Experimental Analysis of Intra- and Interspecific Competitive Interactions between Cutthroat Trout and Sculpins in Small Streams
Ramirez, B.S.

In the Pacific Northwest ecoregion of North America, sculpins represent a major constituent of freshwater assemblages in coastal rivers. Little is known of their interactions with co-occurring species, such as widely studied salmon and trout (salmonines). In this study, I evaluated inter- and intraspecific interactions involving cottids (Cottus sp.) and coastal cutthroat trout (Oncorhynchus clarkii clarkii). I used a response surface experimental design to independently evaluate effects of cutthroat trout and sculpin biomass on growth and behavior. There was evidence of both intra- and interspecific interactions between cutthroat trout and sculpins, but the interactions were asymmetrical with biomass of cutthroat trout driving both intra- and interspecific interactions, whereas sculpins had little influence overall. Cutthroat trout biomass was positively related to conspecific aggressive interactions and negatively related to growth. Sculpin exhibited increased use of cover during the day in response to greater biomass of cutthroat trout, but not sculpin biomass. Nocturnal use of cover by sculpins was unaffected by biomass of either species.  This experiment provides insights into the species interactions and the mechanisms that may allow sculpins and salmonines to coexist in nature. As cutthroat trout appear to be superior competitors, coexistence between sculpins and cutthroat trout may depend on some form of refuge.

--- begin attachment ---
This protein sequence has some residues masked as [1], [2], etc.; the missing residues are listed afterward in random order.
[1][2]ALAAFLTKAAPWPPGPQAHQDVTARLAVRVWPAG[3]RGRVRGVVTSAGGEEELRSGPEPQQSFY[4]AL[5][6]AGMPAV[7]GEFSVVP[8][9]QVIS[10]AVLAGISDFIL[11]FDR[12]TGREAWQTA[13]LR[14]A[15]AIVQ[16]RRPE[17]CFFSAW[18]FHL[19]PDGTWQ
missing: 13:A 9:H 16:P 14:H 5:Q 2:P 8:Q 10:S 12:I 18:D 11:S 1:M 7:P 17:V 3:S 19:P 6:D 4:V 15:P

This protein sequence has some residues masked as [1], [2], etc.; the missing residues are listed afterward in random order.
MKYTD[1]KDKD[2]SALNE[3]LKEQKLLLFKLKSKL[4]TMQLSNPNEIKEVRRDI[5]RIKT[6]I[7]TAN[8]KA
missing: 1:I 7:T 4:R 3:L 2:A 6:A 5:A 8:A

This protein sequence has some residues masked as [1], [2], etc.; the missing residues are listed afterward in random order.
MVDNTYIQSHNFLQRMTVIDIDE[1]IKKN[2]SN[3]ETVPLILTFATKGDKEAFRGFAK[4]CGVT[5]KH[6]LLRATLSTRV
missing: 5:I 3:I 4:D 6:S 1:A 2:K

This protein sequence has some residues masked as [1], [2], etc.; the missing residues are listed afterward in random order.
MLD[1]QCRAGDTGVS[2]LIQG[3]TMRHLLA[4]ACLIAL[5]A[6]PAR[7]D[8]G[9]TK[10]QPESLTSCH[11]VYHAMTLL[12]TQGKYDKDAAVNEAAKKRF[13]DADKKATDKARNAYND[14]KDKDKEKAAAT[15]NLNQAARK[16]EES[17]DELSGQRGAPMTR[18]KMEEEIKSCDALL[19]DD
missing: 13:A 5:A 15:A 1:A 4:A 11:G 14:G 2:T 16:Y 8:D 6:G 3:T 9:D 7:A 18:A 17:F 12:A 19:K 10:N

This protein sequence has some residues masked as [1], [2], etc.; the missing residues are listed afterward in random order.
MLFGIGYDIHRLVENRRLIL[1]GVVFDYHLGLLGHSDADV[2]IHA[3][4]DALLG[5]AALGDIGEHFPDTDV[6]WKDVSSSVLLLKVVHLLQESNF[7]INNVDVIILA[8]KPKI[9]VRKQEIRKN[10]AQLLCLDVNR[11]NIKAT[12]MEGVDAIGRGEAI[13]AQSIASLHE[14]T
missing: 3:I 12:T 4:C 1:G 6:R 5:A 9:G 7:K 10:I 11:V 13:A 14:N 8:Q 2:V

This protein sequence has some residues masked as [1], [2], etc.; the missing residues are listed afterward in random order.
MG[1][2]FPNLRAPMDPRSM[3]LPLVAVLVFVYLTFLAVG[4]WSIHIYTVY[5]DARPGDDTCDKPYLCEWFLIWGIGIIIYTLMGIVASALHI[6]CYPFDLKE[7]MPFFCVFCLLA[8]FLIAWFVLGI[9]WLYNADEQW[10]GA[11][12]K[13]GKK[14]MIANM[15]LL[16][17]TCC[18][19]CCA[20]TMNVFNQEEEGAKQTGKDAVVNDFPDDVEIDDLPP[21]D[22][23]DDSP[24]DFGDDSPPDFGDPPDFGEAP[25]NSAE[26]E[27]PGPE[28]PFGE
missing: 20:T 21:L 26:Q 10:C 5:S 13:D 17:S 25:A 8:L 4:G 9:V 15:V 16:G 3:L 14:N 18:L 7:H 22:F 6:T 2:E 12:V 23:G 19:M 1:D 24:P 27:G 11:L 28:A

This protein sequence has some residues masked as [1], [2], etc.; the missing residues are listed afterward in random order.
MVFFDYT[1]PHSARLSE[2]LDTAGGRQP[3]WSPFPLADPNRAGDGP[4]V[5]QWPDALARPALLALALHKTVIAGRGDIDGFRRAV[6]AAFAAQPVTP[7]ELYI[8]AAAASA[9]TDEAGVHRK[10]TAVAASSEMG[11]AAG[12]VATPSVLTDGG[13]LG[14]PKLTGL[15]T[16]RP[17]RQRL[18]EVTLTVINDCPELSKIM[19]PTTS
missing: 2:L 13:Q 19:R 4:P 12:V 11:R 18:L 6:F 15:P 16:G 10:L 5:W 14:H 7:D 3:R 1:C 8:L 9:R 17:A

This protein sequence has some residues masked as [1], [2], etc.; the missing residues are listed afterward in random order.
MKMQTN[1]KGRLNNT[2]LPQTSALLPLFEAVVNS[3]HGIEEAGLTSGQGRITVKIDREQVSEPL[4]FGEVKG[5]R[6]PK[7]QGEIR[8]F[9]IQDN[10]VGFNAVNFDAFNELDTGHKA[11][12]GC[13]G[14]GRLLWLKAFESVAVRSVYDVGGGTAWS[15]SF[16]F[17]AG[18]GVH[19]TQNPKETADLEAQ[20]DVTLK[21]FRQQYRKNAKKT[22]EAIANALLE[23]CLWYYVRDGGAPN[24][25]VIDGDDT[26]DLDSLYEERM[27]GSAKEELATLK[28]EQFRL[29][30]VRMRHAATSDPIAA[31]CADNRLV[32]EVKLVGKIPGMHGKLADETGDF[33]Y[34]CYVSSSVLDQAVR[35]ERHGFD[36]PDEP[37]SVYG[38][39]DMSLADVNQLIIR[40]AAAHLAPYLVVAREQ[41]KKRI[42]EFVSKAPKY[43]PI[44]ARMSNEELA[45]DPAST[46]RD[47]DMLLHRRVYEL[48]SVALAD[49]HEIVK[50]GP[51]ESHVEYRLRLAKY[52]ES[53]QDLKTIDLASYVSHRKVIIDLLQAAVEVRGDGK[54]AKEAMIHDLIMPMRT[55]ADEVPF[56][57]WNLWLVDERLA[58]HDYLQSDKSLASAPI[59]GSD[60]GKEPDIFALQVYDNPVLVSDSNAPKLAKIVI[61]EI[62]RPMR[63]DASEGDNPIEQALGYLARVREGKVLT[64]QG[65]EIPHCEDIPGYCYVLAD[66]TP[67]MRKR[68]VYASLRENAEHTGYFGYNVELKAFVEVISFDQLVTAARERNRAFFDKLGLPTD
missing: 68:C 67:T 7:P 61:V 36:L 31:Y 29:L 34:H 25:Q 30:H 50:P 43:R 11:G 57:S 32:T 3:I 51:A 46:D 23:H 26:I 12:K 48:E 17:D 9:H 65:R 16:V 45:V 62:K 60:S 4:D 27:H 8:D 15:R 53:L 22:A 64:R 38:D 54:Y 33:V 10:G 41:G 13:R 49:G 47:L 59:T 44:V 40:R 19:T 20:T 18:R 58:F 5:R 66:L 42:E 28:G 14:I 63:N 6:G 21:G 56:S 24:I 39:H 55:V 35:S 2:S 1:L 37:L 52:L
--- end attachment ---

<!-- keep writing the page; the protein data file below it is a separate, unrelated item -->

DISCIPLINE: Fisheries    STUDY: Alsea, Hinkle Creek, Trask    TYPE: Theses    TAGS: sculpins, intraspecific interactions, cottus, Oncorhynchus, coastal cutthroat trout, biomass, Oregon, competition
Fish Population Response to Harvesting with Contemporary Forest Practice Regulations: The Alsea Watershed Study Revisited
Bateman D., R. Gresswell, D. Hockman-Wert, D. Leer, and J. Light

Coastal cutthroat trout Oncorhynchus clarkii clarkii are the most widely distributed native salmonid in the forested watersheds of western Oregon. The initial Alsea Watershed Study demonstrated negative impacts on the abundance of cutthroat trout due to logging practices of the day. Here we report on abundance, size, growth, and condition of coastal cutthroat trout before and after logging under the current forest management practice regulations using a before, after, control, impact (BACI) study design with Flynn Creek and Needle Branch as the control and impact streams respectively. Relative abundance estimates are from a census of pool habitats using single-pass electrofishing and relative growth is from the recapture of individuals implanted with passive integrated transponder tags. A significant increase in age 1+ cutthroat trout biomass and abundance was observed post-harvest in Needle Branch relative to Flynn Creek (p=0.04 and 0.01 respectively). There was also a significant shift in the spatial distribution of cutthroat biomass in Needle Branch (p=0.04) in an upstream direction post-treatment suggesting that increases in cutthroat trout were spatially linked to the location of the harvest unit. There was no evidence for a treatment effect on mean fork length or the 90th percentile of fork length for age 1+ cutthroat trout (p=0.32 and 0.24 respectively). This result was supported by an absence of evidence for a treatment effect on relative growth rate.

DISCIPLINE: Fisheries    STUDY: Alsea    TYPE: Presentations    TAGS: Cutthroat Trout, single-pass electrofishing, biomass, habitat
Subscribe to biomass